Jackson County says there is a method to the madness.
Acting emergency operations center manager john vial says some residential areas will be cleaned up before others.
Randy Nattis, Incident commander for EPA, says the cleanup of household materials is key to the big picture operation.
He said, “This work allows the workers who come in later to remove ash and debris to do their work safer and reduce the risk of exposure of harmful chemicals and other toxic products.”
The EPA said the timeline of when it might finish phase one of the project is dependent on how quickly people send in their right of entry forms.
Its not just time, but also location that plays a part.
Boise Cascade in Central Point is serving as a staging area for the dumping.
The site is just across the street from residential areas. The EPA said this doesn’t pose a problem.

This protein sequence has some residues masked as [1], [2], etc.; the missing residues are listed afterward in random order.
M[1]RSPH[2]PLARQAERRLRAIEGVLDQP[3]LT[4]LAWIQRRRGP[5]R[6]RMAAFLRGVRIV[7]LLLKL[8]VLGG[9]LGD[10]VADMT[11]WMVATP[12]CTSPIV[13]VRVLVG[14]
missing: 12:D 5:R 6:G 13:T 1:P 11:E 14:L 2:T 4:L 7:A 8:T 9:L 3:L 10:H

“We have seen and will not expect to see any issues with local air quality from particulates or anything else that we will take up and transfer to the staging areas,” says Nattis.
NBC5 News reporter Brigham Harris graduated from Brigham Young University with a bachelor’s degree in French. Brigham worked for NBC Sports in Europe and California. He also was a sports anchor and producer at BYUtv Sports.
Brigham and his wife are both natives of Ogden, Utah. He enjoys all things sports, outdoor activities and is a major dog enthusiast.